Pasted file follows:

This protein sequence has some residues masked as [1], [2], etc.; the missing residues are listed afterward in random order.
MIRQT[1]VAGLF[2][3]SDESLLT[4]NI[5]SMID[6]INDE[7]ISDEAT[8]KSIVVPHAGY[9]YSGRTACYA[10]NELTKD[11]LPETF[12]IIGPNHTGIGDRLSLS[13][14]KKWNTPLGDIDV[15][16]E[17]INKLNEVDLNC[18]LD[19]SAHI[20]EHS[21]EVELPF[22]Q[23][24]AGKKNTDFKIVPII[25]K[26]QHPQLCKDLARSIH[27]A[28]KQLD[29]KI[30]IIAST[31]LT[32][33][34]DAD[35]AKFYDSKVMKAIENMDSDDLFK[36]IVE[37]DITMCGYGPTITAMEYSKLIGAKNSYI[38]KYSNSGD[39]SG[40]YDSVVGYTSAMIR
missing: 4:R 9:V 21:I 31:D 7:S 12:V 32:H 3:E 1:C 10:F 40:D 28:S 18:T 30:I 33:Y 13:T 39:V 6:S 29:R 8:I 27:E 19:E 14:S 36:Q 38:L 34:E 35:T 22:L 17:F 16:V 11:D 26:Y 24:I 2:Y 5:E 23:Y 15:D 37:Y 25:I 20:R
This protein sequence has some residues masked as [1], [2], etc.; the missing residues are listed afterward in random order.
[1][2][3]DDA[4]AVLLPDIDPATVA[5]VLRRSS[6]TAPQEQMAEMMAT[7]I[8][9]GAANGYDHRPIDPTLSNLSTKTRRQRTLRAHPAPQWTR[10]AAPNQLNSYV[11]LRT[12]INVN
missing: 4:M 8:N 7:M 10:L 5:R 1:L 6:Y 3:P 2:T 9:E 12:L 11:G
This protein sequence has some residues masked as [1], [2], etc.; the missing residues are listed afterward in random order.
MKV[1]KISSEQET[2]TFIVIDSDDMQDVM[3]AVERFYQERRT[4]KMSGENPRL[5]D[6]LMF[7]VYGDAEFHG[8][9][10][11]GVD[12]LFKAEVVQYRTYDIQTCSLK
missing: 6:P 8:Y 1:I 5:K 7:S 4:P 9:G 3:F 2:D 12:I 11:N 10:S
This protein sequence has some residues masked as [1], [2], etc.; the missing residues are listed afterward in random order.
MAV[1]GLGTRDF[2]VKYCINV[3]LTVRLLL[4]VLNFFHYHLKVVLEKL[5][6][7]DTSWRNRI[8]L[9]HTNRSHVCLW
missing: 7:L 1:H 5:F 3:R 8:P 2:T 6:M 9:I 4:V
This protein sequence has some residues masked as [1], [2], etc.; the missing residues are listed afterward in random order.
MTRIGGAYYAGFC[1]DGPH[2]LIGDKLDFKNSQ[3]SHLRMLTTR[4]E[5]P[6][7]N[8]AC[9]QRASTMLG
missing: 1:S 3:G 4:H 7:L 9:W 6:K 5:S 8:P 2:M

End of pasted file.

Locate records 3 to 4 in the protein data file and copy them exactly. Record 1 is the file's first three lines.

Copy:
This protein sequence has some residues masked as [1], [2], etc.; the missing residues are listed afterward in random order.
MKV[1]KISSEQET[2]TFIVIDSDDMQDVM[3]AVERFYQERRT[4]KMSGENPRL[5]D[6]LMF[7]VYGDAEFHG[8][9][10][11]GVD[12]LFKAEVVQYRTYDIQTCSLK
missing: 6:P 8:Y 1:I 5:K 7:S 4:P 9:G 3:F 2:D 12:I 11:N 10:S
This protein sequence has some residues masked as [1], [2], etc.; the missing residues are listed afterward in random order.
MAV[1]GLGTRDF[2]VKYCINV[3]LTVRLLL[4]VLNFFHYHLKVVLEKL[5][6][7]DTSWRNRI[8]L[9]HTNRSHVCLW
missing: 7:L 1:H 5:F 3:R 8:P 2:T 6:M 9:I 4:V